One I remembered was ‘Canon Alberic’s Scrapbook’. The story was set in Comminges and James took inspiration from visiting the cathedral at night with the sacristan. There he admired the grotesque carvings on the choir stalls and the splendid baroque organ, afterwards returning to his hotel opposite.
    The cathedral was built in an unsuitable position in a flurry of euphoria after St Bertrand’s death to honour such a good man but some years later was deconsecrated as a cathedral, now serving as a parish church. There was never the population to warrant such a building.

    We set off from my brother-in-law’s house near Perpignan driving westwards for three and a half hours along the bottom of the foothills of the Pyrenees. Is there any more beautiful countryside in Europe? We drove along deep gorges with foaming, roaring rivers and beside sloping meadows with great swirls of wild flowers. There were gently cultivated fields so unlike our intensive semi-prairies. Occasionally there were herds of beautiful cows, some ash grey, some a light chestnut, and all looking so big and healthy. There was a shepherd and his dog and herds of goats. Orchards of all sorts of stone fruits. Arcadia! We stop halfway and decide on a rather unpromising looking restaurant where an excellent meal was had. Good local restaurants do still exist in France! I will point out that I have, in a gentlemanly manner, ridden in the back of the car and had the poorest view of the countryside!

    We stay in a hotel with huge cedars of Lebanon to the front, which the owner tells us are nearly 300 years old. It was once the home of Madame de Montespan, mistress of the Sun King but I wonder…

    Eventually the cathedral comes into view situated on the edge of a cliff. It has been there for 900 years and is externally quite plain. We are in time for the 11 o’clock Mass which is well attended by French standards. There is a very old priest and a deacon accompanied by the excellent organ. After the Mass we process to the tomb of St Bertrand and sing a Latin hymn to him. Sanctus Bertrandus, Clemens, dulcisque benignus…..Ora pro nobis, sancte Bertrande. And so on. He is a local saint and doesn’t seem to appear in the dictionaries of saints that I have seen.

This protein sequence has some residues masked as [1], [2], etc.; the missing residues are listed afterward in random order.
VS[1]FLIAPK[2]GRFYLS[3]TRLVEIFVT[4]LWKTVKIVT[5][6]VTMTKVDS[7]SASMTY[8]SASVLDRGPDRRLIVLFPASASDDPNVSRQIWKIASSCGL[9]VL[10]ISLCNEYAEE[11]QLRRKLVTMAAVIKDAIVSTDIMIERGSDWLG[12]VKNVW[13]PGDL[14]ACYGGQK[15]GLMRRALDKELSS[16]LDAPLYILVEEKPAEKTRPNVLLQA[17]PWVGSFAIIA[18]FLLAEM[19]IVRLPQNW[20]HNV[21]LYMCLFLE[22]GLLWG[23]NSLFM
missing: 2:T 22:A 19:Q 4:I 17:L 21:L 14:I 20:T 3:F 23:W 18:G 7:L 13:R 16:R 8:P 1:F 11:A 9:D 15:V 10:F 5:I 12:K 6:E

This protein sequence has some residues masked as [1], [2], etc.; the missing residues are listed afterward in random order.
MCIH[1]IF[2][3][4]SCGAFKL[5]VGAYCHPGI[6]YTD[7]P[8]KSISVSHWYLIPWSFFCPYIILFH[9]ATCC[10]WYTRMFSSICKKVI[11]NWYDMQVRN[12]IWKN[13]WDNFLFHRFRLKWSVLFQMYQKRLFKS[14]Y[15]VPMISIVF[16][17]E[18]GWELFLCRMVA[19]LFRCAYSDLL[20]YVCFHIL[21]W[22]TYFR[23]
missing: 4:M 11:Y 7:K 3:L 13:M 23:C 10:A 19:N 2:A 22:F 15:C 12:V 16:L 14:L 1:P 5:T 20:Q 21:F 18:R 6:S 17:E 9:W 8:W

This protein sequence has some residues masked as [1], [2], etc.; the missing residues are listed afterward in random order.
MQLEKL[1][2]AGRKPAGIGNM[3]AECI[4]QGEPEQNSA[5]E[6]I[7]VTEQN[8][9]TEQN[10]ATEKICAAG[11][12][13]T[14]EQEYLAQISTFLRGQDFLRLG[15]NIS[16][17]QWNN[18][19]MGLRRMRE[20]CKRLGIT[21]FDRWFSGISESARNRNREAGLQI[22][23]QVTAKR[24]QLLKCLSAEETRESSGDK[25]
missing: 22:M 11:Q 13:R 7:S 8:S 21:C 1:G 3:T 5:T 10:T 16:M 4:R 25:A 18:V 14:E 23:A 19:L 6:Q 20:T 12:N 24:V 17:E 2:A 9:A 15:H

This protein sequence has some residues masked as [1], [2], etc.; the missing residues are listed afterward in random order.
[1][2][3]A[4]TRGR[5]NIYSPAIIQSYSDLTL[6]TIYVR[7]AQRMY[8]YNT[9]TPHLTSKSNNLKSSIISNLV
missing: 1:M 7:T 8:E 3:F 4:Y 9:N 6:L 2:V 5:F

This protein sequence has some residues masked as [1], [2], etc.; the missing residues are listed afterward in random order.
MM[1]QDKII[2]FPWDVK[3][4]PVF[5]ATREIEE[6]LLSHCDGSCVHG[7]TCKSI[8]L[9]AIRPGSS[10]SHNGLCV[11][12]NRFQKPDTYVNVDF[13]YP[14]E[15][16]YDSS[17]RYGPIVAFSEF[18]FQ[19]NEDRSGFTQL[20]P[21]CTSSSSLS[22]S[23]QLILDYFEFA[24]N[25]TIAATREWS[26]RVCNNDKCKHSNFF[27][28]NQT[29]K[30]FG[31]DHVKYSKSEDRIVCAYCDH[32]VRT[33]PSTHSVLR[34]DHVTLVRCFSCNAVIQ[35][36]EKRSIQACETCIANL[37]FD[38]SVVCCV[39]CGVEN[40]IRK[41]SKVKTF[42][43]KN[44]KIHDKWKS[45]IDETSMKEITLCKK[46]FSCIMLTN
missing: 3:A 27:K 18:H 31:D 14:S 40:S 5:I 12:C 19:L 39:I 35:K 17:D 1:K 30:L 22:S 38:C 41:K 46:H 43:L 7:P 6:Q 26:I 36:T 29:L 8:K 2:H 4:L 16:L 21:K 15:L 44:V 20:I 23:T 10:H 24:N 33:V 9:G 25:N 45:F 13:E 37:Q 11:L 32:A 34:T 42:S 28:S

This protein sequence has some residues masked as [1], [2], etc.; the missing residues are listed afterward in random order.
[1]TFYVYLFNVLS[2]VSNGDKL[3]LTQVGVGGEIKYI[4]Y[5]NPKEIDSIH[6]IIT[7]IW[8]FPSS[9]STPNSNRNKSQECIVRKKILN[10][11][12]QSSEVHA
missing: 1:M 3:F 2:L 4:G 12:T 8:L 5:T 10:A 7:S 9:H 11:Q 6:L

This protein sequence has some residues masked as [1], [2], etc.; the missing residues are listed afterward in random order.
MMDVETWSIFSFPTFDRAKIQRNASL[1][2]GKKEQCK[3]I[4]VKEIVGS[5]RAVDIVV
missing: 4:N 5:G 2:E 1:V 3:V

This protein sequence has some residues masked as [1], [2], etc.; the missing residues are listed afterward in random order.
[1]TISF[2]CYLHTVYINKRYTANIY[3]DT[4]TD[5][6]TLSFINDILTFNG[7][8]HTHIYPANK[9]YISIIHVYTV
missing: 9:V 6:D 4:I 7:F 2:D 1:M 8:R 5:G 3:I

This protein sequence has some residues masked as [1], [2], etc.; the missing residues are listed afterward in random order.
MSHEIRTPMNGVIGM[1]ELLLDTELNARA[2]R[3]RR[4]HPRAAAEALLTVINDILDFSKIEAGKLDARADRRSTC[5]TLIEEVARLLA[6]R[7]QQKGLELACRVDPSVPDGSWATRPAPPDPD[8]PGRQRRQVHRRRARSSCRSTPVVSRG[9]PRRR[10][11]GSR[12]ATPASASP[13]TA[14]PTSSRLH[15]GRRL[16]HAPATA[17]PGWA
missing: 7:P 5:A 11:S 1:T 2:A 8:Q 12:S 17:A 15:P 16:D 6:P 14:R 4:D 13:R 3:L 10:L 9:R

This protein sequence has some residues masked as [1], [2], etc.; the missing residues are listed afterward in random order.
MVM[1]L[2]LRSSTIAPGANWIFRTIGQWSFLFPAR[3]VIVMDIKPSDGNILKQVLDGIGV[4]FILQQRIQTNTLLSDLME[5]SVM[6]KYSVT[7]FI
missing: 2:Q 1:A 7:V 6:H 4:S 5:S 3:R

On the drive back we stop at a ‘vide grenier’, which means a clear out of the loft, where all the locals try and sell their unwanted tat. It’s mostly complete rubbish but a scythe attracts bro-in-law to keep his rather large allotment in order. It’s growing like nothing you’ve seen at this time of year. Marianne buys some white trousers while I utilise the ‘open for all to see’ pissoir in the square having had ‘deux bieres, deux euros’! The man next to me sprays over my best English walking shoes. Does he recognise them as such? We have at the hotel already had a robust conversation about Brexit over breakfast at which I kept my head down!

    France you are so beautiful! The EU has ironically driven a wedge between our two countries.

    Pray for us all St Bertrand!

    • Patricia O'Brien says:

      I absolutely loved reading that Charles. What a wonderful time you had there…you absolutely cannot beat visiting the ‘real’ France ( or Spain, Italy… etc etc) and I know the area you speak of – which we have been to, both on the French and Spanish side of the Pyrenees. Your descriptions are spot-on! Thank you ☺️

    • marleen de vlieghere says:

      thank you!!

    • Mariamante says:

      I enjoyed your reflection; I know this area, and feel that anyone who lives in the midst of such beauty, and such culture, must have a more refined soul, and more virtuous character…too bad things don’t work that way, otherwise I might have moved there long ago.